The electronic tools we are accustomed to using separately — plotter, sounder and cartography — are increasingly working together in new ways.
Significant inroads in combined functions are leading to better, more efficient fish finding as these components begin trespassing on one another’s territory, talking between themselves to share information. Cross-functioning configurations combine the strength of each component and allow them to communicate and work together in real time. The result is new and remarkably practical hybrid tools with the power to radically improve the way we fish.
** Drain the Bay**
One of the more intriguing developments is Navico’s StructureMap software, which puts the plotter and side-scan sonar in touch to produce some distinctive personalized charts. We had a chance to look at this system this past winter in Miami.
Cruising around Lummus Island, we activated the StructureMap feature, and began to record a high-res picture of the seawall and pilings, and the entire bottom to both sides of the boat, printed out on the plotter screen in a swath behind us. The sonar picture we generated looked pretty much as though all the water had been drained out of the bay, revealing everything under the boat and up to the shoreline.
This trail of high-res imagery of the bottom can be saved as it is created, and with multiple passes, recorded tracks can be assembled in a composite image, for a complete underwater picture of the bottom you’ve gone over.
“I’ve been in the sonar business nearly 30 years, and I have never seen anything like this before,” says Stuart Wood, senior manager for Navico.
The view of the bottom you record can now be stored to memory, recalled later and overlaid on the plotter, complete with any waypoints you might have saved on the original scan.
The accuracy of the overlay — the way the side-scan image lines up with the cartography on the plotter — is unexpectedly accurate. The combined images create a more complete picture of where fish are lying.
“When I spot fish on the side-scan, I can superimpose that image on the plotter screen, and it all lines up correctly. For instance, I might see fish on the side-scan, but when I overlay that image in the plotter, I’ll see the fish are sitting under a dock marked on the plotter but not the scan. It’s kind of freaky,” says Wood.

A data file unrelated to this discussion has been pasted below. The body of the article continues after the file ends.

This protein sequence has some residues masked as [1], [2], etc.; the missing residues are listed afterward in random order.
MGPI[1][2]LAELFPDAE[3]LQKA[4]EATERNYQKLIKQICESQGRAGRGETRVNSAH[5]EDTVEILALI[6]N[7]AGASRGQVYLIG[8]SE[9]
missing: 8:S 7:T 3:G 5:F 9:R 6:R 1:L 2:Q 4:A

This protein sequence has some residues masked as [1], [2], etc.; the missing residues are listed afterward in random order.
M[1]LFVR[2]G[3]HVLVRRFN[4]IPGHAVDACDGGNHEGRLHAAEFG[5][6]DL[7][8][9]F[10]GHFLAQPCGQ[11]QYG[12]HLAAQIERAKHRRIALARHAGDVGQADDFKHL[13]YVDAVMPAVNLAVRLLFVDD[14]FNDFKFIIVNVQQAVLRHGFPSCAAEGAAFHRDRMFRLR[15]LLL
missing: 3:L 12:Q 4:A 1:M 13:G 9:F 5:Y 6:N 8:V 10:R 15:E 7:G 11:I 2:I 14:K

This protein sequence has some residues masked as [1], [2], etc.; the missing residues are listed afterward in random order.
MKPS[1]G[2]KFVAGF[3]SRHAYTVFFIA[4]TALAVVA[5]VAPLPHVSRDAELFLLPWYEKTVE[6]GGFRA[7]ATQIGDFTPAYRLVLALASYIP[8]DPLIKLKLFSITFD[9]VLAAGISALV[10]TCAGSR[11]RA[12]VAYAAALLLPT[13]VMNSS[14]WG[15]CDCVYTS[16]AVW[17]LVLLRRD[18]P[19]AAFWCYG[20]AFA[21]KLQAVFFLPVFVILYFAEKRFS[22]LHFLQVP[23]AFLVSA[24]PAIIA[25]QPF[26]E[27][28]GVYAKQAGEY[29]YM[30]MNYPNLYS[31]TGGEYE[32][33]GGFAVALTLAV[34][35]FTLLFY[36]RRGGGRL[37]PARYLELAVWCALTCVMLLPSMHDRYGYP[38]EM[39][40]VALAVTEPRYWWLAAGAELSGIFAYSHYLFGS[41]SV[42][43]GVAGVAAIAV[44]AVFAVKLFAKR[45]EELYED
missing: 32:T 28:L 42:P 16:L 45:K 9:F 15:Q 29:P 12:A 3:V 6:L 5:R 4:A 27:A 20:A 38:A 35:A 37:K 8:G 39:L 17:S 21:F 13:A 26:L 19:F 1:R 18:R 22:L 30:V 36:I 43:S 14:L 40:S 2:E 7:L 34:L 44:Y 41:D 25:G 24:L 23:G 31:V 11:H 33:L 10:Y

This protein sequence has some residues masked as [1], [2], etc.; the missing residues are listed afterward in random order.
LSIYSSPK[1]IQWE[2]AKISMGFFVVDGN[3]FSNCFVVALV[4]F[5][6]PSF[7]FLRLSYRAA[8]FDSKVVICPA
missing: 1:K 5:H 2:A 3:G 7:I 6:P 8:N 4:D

StructureMap is compatible with Navico’s Insight cartography, Navionics in 2-D and 3-D display modes, and all HDS-compatible charting cards on Lowrance HDS Gen2 models and Simrad NSS software, with the StructureScan LSS2 sonar imaging module option (about $500).
** Hands Off**
A joint project between Minnkota and Humminbird, the iPilot Link, offers another pairing of tools. This system allows Minnkota Riptide SP or FT trolling motors and the Humminbird chart plotter — series 1100, 800 series, and the newer 900 and 700 series — to communicate via Ethernet connection. The setup includes a replacement head for the trolling motor and runs about $800.
Operated by remote, the iPilot Link provides a go-to function, directing the trolling motor to steer to a waypoint. Once there, the Spot Lock feature keeps your boat sitting within five feet of the spot.
The iTrack mode allows you to record and save a track — a trolling path that can be recalled and repeated later — and it’s all hands-free once you tell it what to do.
In conjunction with Lakemaster cartography — currently available for selected coastal areas but rapidly rolling out new coverage — there’s also a function that follows bottom contours.
The system is scheduled for release in December, but it’s been widely field-tested already.
Capt. Ed Zyak, of Stuart, Florida, has been running the iPilot Link through its paces. He says it has changed the way he fishes in places he’s been fishing all his life.
“I use it more than I thought I would,” he says. “When pompano fishing, I had always used GPS to find my spots. Now that I can track along the contours, I’ve found places two feet deeper than the surrounding area, and the fish are always there. I am finding stuff I didn’t expect to find.”
An offset feature directs the motor to track the boat a preset distance from the chosen contour — say at comfortable casting range.
It’s also changed the way he pursues one of his hallmarks: big trout.
“I fish for big trout in the Indian River Lagoon, and they usually hang on a four- to five-foot drop-off,” he says. “I used to drift across those spots, but now I can follow a contour across the lagoon and stay in the productive zone a lot longer.”
These two innovative products aren’t the only cooperative components in the modern electronics suite, but they are fairly representative of the trend toward integration by manufacturers to combine tools to create vastly improved fish finding.